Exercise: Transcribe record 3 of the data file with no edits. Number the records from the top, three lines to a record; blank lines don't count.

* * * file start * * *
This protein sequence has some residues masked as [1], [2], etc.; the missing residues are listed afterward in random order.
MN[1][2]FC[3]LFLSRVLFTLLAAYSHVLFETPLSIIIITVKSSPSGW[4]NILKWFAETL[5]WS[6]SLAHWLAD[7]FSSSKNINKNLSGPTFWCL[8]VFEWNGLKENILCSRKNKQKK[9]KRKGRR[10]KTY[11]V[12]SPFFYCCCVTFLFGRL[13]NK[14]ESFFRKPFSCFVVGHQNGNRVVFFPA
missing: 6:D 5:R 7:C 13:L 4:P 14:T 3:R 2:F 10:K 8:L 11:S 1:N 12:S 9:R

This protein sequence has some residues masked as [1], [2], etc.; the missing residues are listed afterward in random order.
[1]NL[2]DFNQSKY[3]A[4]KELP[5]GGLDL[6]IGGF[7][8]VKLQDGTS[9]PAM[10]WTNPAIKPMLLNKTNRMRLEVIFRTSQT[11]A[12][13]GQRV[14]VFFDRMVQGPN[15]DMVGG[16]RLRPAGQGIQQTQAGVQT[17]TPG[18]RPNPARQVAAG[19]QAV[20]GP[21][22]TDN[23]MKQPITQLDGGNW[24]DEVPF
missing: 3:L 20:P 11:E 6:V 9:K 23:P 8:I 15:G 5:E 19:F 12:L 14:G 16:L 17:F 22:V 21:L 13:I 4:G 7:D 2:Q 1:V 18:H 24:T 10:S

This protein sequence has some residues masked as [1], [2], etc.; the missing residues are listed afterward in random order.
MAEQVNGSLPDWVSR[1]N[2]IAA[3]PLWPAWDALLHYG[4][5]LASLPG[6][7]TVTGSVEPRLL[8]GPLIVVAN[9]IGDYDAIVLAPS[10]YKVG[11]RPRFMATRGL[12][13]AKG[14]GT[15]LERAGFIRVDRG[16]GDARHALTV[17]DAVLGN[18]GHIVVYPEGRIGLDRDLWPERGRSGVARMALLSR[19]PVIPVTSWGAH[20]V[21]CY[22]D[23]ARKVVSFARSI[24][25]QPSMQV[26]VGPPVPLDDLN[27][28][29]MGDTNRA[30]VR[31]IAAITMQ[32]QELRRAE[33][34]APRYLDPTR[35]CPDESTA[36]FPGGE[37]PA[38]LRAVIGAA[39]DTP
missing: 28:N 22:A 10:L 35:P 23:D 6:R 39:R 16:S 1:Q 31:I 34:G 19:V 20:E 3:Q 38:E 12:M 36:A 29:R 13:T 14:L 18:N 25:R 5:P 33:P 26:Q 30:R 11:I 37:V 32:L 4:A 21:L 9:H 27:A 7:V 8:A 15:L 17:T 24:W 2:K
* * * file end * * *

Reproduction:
This protein sequence has some residues masked as [1], [2], etc.; the missing residues are listed afterward in random order.
MAEQVNGSLPDWVSR[1]N[2]IAA[3]PLWPAWDALLHYG[4][5]LASLPG[6][7]TVTGSVEPRLL[8]GPLIVVAN[9]IGDYDAIVLAPS[10]YKVG[11]RPRFMATRGL[12][13]AKG[14]GT[15]LERAGFIRVDRG[16]GDARHALTV[17]DAVLGN[18]GHIVVYPEGRIGLDRDLWPERGRSGVARMALLSR[19]PVIPVTSWGAH[20]V[21]CY[22]D[23]ARKVVSFARSI[24][25]QPSMQV[26]VGPPVPLDDLN[27][28][29]MGDTNRA[30]VR[31]IAAITMQ[32]QELRRAE[33][34]APRYLDPTR[35]CPDESTA[36]FPGGE[37]PA[38]LRAVIGAA[39]DTP
missing: 28:N 22:A 10:L 35:P 23:D 6:R 39:R 16:S 1:Q 31:I 34:G 19:V 20:E 3:Q 38:E 12:M 36:A 29:R 13:T 14:L 18:N 25:R 5:P 33:P 26:Q 30:R 11:I 37:V 32:L 4:A 21:L 9:H 27:A 7:V 8:A 15:L 17:T 24:W 2:K